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By Constance Scrafield
It seems to me that an only child, more likely a female only child, might well begat only one child in her turn. This speculation is not based on much more than personal observation.
Not only was I an only child, on my mother's side of the family, I was an only grandchild, which was wonderful. My father came from a family of nine children, all of whom were married with two or more children.
It made for quite a crowd at Christmas when we clustered together in the home of one of the siblings for riotous, sometimes tumultuous, gatherings of what felt like, but was not actually, hundreds of people. It was fun having all those cousins, with whom I was, variously, quite close or barely knew them, depending on geography and inclination.
It was fun having no cousins on the other side. There was relative calm, where, for most of my youthful years, my maternal grandparents lived in a cottage in Clarkson, where I attended the century-old Clarkson Public School, at the end of Sunningdale Bend, from time to time.
Back in the most welcoming of homes, my grandmother, who was a nurse, had the kettle on and lunch was ready, whether we took it outside in the garden or snug in the tiny dining room my grandfather built, as an addition to the kitchen.
There were lessons there, taught with determination that I would learn about table manners, and wholesome food – and grammar. Poetry, literature, the BBC, nature, conversations about everything, playing cards. Through it all with them both, was the humour, the sense of laughing at folly and enjoying beyond measure the lightness of laughter. There was time, you see, time and a real interest in their grandchild. Whatever they could give me by way love and learning, they did.
My mother was not much more than a kitten herself when I was born and she loved me devotedly. Once I was a teenager, she did find my disinclination to wear make-up and fuss about about my long, straight, fine hair, depressing. She worried about whether I was popular and when I was not upset about boyfriends, she was annoyed with me.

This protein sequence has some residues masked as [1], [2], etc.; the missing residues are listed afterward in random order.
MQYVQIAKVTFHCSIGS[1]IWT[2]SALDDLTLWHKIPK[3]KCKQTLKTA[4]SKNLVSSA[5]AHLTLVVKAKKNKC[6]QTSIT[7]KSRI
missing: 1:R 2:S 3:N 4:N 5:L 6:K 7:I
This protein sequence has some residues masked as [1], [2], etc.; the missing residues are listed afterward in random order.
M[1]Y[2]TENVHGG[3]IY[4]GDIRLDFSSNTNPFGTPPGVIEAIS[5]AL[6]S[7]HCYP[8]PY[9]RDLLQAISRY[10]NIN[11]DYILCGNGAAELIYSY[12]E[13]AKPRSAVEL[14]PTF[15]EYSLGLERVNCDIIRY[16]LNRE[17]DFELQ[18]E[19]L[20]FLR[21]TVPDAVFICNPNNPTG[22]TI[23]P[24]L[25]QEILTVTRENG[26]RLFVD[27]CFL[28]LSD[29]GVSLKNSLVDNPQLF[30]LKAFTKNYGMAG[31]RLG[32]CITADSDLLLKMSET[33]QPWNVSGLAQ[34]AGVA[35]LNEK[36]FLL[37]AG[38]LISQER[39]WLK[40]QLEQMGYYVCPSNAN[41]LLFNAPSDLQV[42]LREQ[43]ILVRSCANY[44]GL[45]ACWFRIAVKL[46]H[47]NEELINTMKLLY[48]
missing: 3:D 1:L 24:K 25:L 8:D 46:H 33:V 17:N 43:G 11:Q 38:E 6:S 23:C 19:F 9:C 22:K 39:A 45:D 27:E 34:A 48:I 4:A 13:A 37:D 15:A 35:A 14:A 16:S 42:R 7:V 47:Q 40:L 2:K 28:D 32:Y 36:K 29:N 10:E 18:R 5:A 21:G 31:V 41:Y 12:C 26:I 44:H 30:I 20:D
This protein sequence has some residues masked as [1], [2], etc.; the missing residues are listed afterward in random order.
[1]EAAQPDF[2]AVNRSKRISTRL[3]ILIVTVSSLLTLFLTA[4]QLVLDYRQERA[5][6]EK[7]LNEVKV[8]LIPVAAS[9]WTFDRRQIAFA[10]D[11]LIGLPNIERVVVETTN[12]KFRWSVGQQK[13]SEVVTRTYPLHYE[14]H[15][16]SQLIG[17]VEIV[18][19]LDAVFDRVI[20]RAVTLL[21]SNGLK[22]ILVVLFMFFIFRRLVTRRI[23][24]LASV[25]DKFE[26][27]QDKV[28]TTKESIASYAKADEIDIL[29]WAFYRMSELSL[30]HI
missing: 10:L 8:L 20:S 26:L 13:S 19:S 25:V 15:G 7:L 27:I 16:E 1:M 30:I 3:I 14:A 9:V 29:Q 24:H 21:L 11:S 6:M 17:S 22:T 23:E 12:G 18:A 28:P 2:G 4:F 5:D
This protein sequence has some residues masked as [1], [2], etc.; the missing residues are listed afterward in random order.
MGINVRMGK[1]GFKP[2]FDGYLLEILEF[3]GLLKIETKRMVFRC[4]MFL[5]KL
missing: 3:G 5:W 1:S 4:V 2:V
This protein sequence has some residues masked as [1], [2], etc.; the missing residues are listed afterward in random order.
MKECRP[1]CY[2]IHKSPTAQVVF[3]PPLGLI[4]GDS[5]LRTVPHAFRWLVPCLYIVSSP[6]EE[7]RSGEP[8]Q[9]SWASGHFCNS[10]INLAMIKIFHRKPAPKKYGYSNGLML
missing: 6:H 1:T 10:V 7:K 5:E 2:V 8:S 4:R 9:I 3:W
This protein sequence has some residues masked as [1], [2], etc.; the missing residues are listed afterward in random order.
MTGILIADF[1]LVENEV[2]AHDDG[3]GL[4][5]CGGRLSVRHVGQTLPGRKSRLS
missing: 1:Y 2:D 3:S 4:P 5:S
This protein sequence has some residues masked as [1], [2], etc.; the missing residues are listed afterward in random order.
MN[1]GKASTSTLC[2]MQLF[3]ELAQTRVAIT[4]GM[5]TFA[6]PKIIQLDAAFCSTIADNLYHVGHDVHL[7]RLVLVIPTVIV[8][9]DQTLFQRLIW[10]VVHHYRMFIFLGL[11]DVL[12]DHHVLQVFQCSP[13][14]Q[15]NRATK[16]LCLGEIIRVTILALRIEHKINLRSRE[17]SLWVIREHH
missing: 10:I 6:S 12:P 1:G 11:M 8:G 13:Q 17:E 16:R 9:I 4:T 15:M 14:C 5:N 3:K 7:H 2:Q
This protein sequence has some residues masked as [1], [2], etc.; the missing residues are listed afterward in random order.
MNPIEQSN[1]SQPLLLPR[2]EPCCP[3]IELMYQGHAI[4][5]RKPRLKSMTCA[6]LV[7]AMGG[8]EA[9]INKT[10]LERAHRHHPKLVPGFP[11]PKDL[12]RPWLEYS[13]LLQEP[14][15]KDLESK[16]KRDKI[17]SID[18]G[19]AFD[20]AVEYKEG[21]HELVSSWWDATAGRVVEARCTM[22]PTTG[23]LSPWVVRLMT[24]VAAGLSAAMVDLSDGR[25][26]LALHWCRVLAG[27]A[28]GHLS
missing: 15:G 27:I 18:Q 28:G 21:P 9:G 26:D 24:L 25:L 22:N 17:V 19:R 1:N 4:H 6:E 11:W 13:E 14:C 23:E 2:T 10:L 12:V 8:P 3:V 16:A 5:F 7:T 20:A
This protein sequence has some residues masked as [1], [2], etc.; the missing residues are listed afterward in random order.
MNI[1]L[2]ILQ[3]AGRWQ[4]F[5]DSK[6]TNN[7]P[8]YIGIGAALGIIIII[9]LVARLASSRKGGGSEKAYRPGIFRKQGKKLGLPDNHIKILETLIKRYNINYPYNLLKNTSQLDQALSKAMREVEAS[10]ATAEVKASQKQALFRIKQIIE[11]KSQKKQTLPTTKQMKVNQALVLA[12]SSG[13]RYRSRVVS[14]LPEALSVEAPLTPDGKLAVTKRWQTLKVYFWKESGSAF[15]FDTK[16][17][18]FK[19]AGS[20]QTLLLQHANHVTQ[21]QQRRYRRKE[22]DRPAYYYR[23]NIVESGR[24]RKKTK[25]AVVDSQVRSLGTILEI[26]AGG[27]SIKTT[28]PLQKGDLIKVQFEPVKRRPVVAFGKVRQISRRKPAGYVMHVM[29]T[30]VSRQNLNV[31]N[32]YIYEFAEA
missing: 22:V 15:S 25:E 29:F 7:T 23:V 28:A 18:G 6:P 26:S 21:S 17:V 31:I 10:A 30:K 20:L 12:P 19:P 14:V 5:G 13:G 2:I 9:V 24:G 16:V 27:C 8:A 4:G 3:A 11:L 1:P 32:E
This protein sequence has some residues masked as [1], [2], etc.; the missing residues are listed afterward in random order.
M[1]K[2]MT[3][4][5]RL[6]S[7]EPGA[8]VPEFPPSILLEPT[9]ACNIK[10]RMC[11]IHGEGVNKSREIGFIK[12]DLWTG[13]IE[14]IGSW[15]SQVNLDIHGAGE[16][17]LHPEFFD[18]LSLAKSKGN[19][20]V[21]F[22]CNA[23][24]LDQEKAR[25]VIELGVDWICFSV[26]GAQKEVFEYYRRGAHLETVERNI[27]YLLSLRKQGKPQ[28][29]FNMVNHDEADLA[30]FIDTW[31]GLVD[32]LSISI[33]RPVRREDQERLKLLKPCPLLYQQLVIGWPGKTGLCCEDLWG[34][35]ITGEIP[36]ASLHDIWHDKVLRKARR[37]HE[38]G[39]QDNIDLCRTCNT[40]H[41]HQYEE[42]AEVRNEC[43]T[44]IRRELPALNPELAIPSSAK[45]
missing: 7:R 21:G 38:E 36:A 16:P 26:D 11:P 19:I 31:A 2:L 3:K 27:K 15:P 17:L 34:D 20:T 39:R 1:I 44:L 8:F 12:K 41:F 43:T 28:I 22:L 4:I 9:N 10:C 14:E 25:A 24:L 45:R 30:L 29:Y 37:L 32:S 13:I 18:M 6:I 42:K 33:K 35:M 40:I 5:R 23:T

She was extremely well read, though, and our shared love of books and arts bonded us.
She used to read Shakespeare to me even before I was a teen. Likewise, the Greek philosophers: reading the words and watching me work with them, stretching my young mind around the enlightenment and the thoughts. And we laughed together, uproariously, about the world around us and the stories we shared from our individual days.
There was time, you see; she took the time because she found having a bright young person, her own beloved young person in her life, interesting, a gift.
When I introduce my own daughter to someone, I talk about having the honour to be her mother. By the time she was born, those other two mothers had gone. So, I designated myself to pass on as much as what they gave me as I could. My friends were allocated the responsibility of teaching her something of benefit and she had her own relationship with many adults, not dashing off with them alone, but within the household as visitors, talking to her as an viable individual, not an extension of myself.
Living in London, we have travelled extensively together within Europe, back to Canada and, once, to the glorious Seychelles.
When we returned to Canada to live, we owned horses and rode long kilometres together through the Hockley Valley. The camaraderie of riding includes the equines, a special companionship unique to sharing time with horses.
I bought her first piano when she was three and music is the mainstay of her professional life. A performer and vocal teacher, she urges her (especially younger) students to take their lessons as sincerely as she does.
At high school, she was beautiful and brilliant. As though compensating the grandmother she never met, she was careful about her makeup and her long shining hair. Her achievements were in keeping with who she is; writing the music for a school production that made its way to the Winter Garden Theatre in Toronto; organizing band events; publishing an “extra” school paper in which she encouraged her fellow students to “rant.” Years later, the school's teachers and staff remember her with respect and affection.
She and I love to hang out, sometimes with a bottle of decent wine, by the fireplace in winter and under the tent in the heat of summer. We talk about everything and laugh out loud at most of it.
Throughout her life, she has always been sure of my good opinion and my support in all she does. I will always have the time, you see; whatever I can give her by way of love and learning, I will.a
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